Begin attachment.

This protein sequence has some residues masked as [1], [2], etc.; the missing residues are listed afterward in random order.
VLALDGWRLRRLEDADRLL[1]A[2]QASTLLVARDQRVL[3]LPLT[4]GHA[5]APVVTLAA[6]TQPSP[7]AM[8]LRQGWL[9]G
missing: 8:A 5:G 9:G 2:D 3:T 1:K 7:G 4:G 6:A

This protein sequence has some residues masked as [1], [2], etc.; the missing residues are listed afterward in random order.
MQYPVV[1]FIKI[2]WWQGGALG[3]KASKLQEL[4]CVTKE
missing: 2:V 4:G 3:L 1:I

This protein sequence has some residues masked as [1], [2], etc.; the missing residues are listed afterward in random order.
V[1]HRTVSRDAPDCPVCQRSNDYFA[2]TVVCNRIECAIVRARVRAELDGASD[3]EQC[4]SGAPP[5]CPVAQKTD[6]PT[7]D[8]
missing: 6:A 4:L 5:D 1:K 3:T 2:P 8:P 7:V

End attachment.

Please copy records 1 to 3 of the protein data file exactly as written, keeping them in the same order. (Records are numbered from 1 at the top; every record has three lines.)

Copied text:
This protein sequence has some residues masked as [1], [2], etc.; the missing residues are listed afterward in random order.
VLALDGWRLRRLEDADRLL[1]A[2]QASTLLVARDQRVL[3]LPLT[4]GHA[5]APVVTLAA[6]TQPSP[7]AM[8]LRQGWL[9]G
missing: 8:A 5:G 9:G 2:D 3:T 1:K 7:G 4:G 6:A

This protein sequence has some residues masked as [1], [2], etc.; the missing residues are listed afterward in random order.
MQYPVV[1]FIKI[2]WWQGGALG[3]KASKLQEL[4]CVTKE
missing: 2:V 4:G 3:L 1:I

This protein sequence has some residues masked as [1], [2], etc.; the missing residues are listed afterward in random order.
V[1]HRTVSRDAPDCPVCQRSNDYFA[2]TVVCNRIECAIVRARVRAELDGASD[3]EQC[4]SGAPP[5]CPVAQKTD[6]PT[7]D[8]
missing: 6:A 4:L 5:D 1:K 3:T 2:P 8:P 7:V